Simon was having breakfast and I briefly talked with another guide that also would go up the trail today with 5 people from Singapore. We got ready and departed on two ojeks. The ride was rather fun as we drove on a trail rather than on a (bad) road as is normally the case with ojek transport. We stopped at Camp 1, while our porters (we had 2) got a ride a bit higher, essentally until the trail became unsuitable for motor-bikes.
We started walking from camp I at 0815. The trail was pleasant and we soon caught up with one of our porters. Simon said that we should stop and spend the night at Camp VII. I realized that this would be a short and easy day indeed. I had told my driver to be back to pick me up for a return drive the next day (Sunday) at 1500. Thus, I suggested to Simon that perhaps it would be better to walk all the way up to Camp IX today, then getting a slightly easier day tomorrow. However, it quickly became clear that this was not an option. Simon had agreed and paid our porters for going to Camp VII only. He said the trail above Camp VII was difficult and that the porters would not carry up there. OK, I surely could have left Bangsring after breakfast, we could have started the hike up to Camp VII closer to noon etc. No big deal, but the way things were organized seemed less than optimal.
I arrived at Camp VII at 1145, so 3.5 hours to here. Lots of tents. A group from Singapore had left for the summit at 0200, they eventually returned around 1600, so 14 hours. More people (also from Singapore) would arrive in the afternoon with the guide I had talked to in the morning. Not much to do, but look at the nearby terrain and talk to various people. Dinner was served early evening, lots of good Indonesian food. I was pretty firm to cancel any idea to leave for the summit between 0100 and 0200, I suggested that we might leave sometime before 0500. Simon agreed to this, he was still somewhat surprised that we had hiked up to this camp in less than 4 hours.
Our porters arrived with 2 small tents. A bit later the other guide from Raung Trips arrived with porters and 5 visitors from Singapore. They used 2 larger tents, one for the clients and one for the support team. It was a fine evening and gradually the light faded and stars dotted the sky.
I did not bring a sleeping bag, the temperature typically stays at 10 C or more even at night. A warm fleece and some wool underwear would keep me warm and comfortable. Good sleep, but obviously a bit interrupted by all the noise when the other party started out between 0100 and 0200. Having a different camp than VII would also carry the benefit of avoiding the noise from other parties in the middle of night. I woke up sometime after 0400, we got ready and left at 0445. The hike up to treeline is steep, but not very long. As it turned out, one of our porters came along and he did not keep up. I first waited at camp VIII, then more waiting at the summit of Puncal Bendera. It was a nice morning and it was interesting to look at the route onwards to the summit of Raung. The team that started several hours ahead of us were climbing Puncak 17, the next peak along the ridge. As soon as Simon and his porter joined me, we continued down the ridge to the crux part of the route. Simon started out, attached a carabiner to a permanent bolt high on the rock before the climb, then climbed up, while I belayed him from below. He signaled that he had established a secure position and I started up. However, I soon noticed that Simon was not taking in any rope. I asked him to do so, but it now turned out that he did not have an ATC. Rather, he assumed that I would climb along a stationary rope using a jumar! Well, too late to do anything about this now, the rope was slack and I was almost up. I finished the scramble and joined Simon. He had anchored the rope to two different rusty iron pegs, at least this part looked good. The porter joined us and we could continue.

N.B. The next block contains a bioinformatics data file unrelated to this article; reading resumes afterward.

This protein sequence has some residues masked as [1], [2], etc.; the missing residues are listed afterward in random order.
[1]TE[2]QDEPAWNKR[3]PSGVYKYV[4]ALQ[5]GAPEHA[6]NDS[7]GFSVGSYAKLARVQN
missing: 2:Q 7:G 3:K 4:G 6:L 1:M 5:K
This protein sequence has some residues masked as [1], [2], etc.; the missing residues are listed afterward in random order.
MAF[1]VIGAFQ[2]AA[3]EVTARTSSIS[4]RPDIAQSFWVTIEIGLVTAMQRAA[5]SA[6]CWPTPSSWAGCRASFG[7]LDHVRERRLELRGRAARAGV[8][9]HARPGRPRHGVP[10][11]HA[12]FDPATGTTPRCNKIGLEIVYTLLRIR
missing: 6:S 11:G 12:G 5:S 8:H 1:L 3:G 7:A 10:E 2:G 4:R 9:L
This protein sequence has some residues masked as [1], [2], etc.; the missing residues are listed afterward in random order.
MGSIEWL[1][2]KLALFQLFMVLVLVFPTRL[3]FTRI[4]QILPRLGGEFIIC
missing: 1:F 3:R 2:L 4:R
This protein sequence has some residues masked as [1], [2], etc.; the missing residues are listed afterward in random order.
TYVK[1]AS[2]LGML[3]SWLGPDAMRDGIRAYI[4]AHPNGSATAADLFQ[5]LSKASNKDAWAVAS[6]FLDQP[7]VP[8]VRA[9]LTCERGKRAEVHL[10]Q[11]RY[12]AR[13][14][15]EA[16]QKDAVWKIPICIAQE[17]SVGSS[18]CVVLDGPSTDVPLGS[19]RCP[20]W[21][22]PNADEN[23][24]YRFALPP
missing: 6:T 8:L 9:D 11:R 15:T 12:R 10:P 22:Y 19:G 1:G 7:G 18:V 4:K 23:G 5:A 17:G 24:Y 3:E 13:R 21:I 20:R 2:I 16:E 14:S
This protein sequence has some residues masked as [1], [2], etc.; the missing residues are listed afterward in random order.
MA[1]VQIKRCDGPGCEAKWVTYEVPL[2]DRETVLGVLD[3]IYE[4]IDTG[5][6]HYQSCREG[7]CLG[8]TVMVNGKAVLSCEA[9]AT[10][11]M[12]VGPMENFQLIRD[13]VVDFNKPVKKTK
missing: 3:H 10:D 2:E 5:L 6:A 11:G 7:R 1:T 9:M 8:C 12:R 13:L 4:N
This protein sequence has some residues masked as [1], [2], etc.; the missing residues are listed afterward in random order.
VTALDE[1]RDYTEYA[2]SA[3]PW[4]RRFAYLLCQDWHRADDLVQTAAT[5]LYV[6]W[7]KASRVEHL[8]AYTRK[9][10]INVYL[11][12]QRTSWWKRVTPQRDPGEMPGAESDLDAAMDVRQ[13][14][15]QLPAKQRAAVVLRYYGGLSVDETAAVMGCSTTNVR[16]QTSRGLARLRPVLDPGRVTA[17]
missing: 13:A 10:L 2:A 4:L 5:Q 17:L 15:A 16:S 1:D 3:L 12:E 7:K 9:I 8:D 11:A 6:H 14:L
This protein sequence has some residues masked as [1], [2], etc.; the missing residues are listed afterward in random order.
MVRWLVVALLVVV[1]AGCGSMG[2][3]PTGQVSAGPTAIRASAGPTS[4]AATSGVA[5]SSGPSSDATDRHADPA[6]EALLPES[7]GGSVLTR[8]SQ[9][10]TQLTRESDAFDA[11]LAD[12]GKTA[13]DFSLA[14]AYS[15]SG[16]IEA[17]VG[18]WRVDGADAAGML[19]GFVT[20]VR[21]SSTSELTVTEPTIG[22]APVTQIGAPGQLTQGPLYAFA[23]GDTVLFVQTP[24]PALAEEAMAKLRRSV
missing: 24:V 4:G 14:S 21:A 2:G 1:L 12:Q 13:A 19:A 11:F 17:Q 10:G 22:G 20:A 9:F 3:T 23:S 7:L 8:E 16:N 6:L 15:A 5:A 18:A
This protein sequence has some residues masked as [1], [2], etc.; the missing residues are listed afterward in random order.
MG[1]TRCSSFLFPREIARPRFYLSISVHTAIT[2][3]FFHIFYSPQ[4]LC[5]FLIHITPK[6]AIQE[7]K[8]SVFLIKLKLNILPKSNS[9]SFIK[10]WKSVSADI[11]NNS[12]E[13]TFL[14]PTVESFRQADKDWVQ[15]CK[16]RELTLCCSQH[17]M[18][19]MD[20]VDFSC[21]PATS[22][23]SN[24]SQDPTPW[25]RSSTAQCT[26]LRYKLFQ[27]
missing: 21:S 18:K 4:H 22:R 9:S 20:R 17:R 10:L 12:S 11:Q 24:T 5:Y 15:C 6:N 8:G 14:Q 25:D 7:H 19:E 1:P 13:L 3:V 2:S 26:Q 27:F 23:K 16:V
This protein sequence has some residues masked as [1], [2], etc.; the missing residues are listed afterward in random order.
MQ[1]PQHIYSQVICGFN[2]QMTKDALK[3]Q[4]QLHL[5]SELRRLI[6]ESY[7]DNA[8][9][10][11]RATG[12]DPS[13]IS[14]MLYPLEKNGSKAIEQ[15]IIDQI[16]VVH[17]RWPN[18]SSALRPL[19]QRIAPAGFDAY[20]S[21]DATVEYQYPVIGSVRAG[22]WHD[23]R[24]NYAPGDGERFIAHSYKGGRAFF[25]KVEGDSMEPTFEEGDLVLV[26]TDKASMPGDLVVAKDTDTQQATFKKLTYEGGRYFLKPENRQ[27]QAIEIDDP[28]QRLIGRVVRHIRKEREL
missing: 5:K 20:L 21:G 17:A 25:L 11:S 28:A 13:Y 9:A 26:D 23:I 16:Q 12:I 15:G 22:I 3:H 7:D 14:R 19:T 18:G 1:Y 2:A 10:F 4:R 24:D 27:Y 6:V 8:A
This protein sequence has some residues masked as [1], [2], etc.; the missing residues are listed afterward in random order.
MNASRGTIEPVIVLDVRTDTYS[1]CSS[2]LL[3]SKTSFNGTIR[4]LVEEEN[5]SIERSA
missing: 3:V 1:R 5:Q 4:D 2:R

Traversing around Puncak 17, put us in front of the other team, since they had visited the small summit. I proceeded across the narrow ridge and down the gully before Simon caught up. It seemed that he had expected to use the rope in the gully as well. Soon, we were on our way up the broad face, easy going. Our porter had fallen behind. We arrived at the summit at 0815.
The Raung crater was certainly impressive. The rock walls that formed the crater rim, likewise. Mainly clouds around us, but the nearby scenery compensated well. I walked to the opposite end of the summit ridge, verifying that the summit location was indeed the highest ground. I left the summit at 0840, starting the descent. Halfway down the first slope, we spoke to the Singapore team that would soon make the summit. The return hike went smoothly, when we arrived at the crux, I told Simon that I would prefer to just downclimb the step rather than setting up an abseil. Having both a good anchor and the rope, Simon would belay me from above while I climbed down. (I do not know how he did this, using his figure eight or using a carbiner, it did not really matter.) As soon as I was down, I took in the rope using a figure eight that I had borrowed from Simon. I had sort of forgotten that the ATC on my harness was for half-rope only. The rope we used was too thick to pass through it. Thus, this was the only place were a rope was used and one could really have done the entire route without it.
We were safely back on Bendera at 1000, then I descended to Camp VII at 1115. Our man by the tents had prepared a good meal. Simon arrived 15 minutes after me, he was definitely hungry having left without breakfast about 6 hours earlier. We continued the descent at 1145, reaching Camp I at 1415, so 2.5 hours down. Simon had told me that organizing the return trip by ojek would be easy. Not so. Initially, he said that ojeks were on the way, should be coming in 15 minutes. However, when some ojeks finally arrived, they were reserved for another group descending. After more than one hour waiting, we started hiking down the trail from Camp I. Shortly thereafter our ojeks finally showed up. A good ride down the trail and we were both back at Base Camp shortly before 1600. My car was waiting. Goodbye and then an uneventful drive got me back to Bangsring Breeze arriving there around 1830.